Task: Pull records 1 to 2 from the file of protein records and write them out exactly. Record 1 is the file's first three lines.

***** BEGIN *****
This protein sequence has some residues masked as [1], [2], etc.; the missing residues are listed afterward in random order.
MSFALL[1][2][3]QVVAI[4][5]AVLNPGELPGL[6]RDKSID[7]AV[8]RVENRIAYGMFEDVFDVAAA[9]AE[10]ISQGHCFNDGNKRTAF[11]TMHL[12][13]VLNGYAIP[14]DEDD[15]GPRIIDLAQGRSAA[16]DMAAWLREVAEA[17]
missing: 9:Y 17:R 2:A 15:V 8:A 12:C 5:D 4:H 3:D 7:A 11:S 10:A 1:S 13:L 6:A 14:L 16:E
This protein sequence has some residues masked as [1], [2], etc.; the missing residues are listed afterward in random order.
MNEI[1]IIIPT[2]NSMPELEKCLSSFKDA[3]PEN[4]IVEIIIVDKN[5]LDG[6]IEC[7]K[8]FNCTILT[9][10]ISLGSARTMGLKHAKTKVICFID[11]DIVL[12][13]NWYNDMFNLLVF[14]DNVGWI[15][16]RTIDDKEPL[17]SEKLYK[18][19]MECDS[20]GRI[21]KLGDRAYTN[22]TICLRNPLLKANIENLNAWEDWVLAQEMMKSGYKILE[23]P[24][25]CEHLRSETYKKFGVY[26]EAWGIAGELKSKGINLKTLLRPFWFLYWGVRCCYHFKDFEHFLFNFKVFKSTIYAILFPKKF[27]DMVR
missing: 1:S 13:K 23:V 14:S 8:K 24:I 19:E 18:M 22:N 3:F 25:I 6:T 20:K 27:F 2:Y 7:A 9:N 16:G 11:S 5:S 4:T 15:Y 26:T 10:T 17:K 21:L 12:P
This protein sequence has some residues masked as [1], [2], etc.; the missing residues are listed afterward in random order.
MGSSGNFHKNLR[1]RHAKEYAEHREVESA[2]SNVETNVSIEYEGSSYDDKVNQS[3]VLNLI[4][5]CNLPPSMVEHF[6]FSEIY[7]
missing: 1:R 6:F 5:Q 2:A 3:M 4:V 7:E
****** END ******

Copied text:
This protein sequence has some residues masked as [1], [2], etc.; the missing residues are listed afterward in random order.
MSFALL[1][2][3]QVVAI[4][5]AVLNPGELPGL[6]RDKSID[7]AV[8]RVENRIAYGMFEDVFDVAAA[9]AE[10]ISQGHCFNDGNKRTAF[11]TMHL[12][13]VLNGYAIP[14]DEDD[15]GPRIIDLAQGRSAA[16]DMAAWLREVAEA[17]
missing: 9:Y 17:R 2:A 15:V 8:A 12:C 5:D 4:H 3:D 7:A 11:S 10:A 1:S 13:L 6:A 14:L 16:E
This protein sequence has some residues masked as [1], [2], etc.; the missing residues are listed afterward in random order.
MNEI[1]IIIPT[2]NSMPELEKCLSSFKDA[3]PEN[4]IVEIIIVDKN[5]LDG[6]IEC[7]K[8]FNCTILT[9][10]ISLGSARTMGLKHAKTKVICFID[11]DIVL[12][13]NWYNDMFNLLVF[14]DNVGWI[15][16]RTIDDKEPL[17]SEKLYK[18][19]MECDS[20]GRI[21]KLGDRAYTN[22]TICLRNPLLKANIENLNAWEDWVLAQEMMKSGYKILE[23]P[24][25]CEHLRSETYKKFGVY[26]EAWGIAGELKSKGINLKTLLRPFWFLYWGVRCCYHFKDFEHFLFNFKVFKSTIYAILFPKKF[27]DMVR
missing: 1:S 13:K 23:V 14:S 8:K 24:I 19:E 18:M 22:N 3:F 25:I 6:T 20:K 27:F 2:Y 7:A 9:N 16:G 11:S 5:S 4:T 15:Y 26:T 10:T 17:K 21:L 12:P